The number of law school applicants may begin to increase.
The application process for law school is about to get a little more competitive. A recent survey conducted by Kaplan Test Prep revealed that the majority of law admissions officers expect the number of applicants to spike next year. The survey also showed that the number of available seats for class members actually decreased overall in 2014, making the pool all the more competitive.
“In 2014, GW Law welcomed in a startling 42% of its applicants.”
A steady decline
For the past few years, law admissions officers have watched the number of applicants drop year by year, reaching its lowest point last year. With the lack of applicants, many school’s admission standards have changed. George Washington Law School is one example of this trend. In 2004, the school had an acceptance rate of a mere 17 percent, allowing the school to attain a prestigious ranking. However, ten years later in 2014, the law school welcomed in a startling 42 percent of its applicants. That was the biggest rise in acceptance rates for the school, jumping by 13 points from the year before. Why the drastic increase in acceptance? Like many other law schools, admissions officers were desperate to maintain their tuition revenues. So, they decided to widen the pool to applicants that probably wouldn’t have been accepted ten years before.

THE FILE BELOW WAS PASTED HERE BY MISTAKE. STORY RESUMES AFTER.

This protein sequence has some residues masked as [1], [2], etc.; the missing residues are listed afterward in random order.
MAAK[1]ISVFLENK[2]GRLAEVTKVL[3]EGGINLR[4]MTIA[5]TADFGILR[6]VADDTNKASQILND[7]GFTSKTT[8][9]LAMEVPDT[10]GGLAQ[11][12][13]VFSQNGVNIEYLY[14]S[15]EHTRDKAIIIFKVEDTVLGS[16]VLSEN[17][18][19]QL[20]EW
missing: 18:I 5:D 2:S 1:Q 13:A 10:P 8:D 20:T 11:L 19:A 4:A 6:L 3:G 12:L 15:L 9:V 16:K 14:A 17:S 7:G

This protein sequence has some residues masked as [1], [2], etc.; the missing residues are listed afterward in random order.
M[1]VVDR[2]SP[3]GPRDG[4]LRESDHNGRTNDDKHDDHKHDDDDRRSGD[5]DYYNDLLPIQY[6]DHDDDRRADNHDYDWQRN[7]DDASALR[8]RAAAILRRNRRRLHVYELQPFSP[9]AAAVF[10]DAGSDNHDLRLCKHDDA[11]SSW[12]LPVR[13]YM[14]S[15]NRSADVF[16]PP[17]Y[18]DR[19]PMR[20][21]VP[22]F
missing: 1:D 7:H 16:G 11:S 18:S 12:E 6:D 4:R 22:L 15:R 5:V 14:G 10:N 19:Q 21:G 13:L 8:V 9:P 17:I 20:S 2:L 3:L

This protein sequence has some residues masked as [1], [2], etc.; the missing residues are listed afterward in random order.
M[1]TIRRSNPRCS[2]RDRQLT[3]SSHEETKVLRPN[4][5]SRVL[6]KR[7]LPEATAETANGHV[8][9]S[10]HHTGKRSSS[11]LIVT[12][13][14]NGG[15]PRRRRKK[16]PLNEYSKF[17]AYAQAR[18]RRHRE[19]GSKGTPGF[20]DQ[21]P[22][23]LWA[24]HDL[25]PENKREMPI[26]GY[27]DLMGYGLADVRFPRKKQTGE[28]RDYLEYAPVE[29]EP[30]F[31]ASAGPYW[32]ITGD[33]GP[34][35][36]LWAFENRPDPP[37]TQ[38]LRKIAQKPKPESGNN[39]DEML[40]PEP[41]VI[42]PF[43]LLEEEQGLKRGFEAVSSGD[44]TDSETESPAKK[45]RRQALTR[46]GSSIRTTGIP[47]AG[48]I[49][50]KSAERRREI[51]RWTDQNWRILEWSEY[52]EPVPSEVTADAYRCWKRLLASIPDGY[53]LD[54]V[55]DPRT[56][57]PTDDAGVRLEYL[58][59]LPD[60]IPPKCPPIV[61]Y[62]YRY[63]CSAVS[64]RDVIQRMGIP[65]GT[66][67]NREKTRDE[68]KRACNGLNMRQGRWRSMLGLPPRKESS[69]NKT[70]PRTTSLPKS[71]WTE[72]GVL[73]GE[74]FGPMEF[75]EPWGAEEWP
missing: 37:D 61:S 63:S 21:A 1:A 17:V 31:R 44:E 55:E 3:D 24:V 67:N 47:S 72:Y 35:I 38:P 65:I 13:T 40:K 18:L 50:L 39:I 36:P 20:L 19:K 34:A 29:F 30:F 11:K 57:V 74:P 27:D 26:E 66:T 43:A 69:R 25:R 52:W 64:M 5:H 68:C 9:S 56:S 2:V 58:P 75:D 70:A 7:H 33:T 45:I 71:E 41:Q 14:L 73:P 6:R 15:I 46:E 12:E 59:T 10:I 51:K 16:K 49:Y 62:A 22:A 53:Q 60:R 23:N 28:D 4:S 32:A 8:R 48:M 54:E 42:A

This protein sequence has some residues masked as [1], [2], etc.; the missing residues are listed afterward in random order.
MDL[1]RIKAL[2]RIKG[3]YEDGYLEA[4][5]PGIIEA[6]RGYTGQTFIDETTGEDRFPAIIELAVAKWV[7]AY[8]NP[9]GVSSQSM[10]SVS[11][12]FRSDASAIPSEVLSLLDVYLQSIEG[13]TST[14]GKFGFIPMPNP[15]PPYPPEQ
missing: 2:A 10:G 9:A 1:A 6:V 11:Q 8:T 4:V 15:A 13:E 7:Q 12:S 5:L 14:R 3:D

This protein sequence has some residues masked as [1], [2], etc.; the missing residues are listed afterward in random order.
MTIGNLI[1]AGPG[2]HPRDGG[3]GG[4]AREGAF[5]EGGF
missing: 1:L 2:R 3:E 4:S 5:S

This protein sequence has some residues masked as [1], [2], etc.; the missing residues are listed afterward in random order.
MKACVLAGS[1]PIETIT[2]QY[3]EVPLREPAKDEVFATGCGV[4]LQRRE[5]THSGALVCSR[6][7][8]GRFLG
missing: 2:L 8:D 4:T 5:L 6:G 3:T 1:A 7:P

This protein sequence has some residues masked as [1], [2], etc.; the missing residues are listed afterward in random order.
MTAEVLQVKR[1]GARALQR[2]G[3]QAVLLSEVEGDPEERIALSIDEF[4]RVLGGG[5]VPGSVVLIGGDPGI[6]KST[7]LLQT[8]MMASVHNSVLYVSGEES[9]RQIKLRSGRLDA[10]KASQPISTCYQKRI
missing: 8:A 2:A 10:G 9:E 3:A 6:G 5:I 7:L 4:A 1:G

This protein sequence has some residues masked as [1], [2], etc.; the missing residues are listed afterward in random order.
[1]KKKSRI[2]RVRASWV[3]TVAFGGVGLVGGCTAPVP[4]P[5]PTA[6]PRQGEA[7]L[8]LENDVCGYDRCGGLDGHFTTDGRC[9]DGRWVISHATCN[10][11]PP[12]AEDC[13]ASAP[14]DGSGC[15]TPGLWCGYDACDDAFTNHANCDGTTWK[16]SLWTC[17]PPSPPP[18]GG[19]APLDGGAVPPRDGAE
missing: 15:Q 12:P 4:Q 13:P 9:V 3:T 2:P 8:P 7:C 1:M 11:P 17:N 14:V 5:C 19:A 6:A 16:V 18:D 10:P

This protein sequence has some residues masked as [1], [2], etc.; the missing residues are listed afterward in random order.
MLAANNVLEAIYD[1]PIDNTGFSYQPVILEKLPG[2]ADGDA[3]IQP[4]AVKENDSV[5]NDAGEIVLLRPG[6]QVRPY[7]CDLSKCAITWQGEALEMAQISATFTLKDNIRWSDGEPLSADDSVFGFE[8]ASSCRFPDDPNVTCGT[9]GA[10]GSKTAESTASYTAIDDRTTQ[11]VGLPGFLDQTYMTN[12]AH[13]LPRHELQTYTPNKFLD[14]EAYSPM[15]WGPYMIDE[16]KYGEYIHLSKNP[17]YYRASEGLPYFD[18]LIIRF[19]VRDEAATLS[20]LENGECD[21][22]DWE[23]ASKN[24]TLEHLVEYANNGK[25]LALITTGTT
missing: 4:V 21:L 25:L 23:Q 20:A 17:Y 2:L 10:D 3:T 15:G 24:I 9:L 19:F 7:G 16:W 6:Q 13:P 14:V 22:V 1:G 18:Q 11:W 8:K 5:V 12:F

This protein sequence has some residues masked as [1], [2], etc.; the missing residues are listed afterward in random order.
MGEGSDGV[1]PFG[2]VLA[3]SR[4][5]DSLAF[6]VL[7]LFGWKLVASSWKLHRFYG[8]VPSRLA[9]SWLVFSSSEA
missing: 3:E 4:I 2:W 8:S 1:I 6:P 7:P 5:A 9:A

Now, the scales are tipping the other way. With the rise of applicants, acceptance rates for many schools may go back down again, challenging the latest batch of fresh-faced law school applicants. According to the survey, 88 percent of law admissions officers believe they will see a significant increase in the number of applicants. This is quite a turnaround compared to last year’s numbers for the survey. Less than half of those polled felt the number of applicants would rise.
So are the admissions officers going to be wrong again? Probably not. In the last three LSAT tests that were administered – December 2014, February 2015 and June 2015 – the number of test takers steadily increased.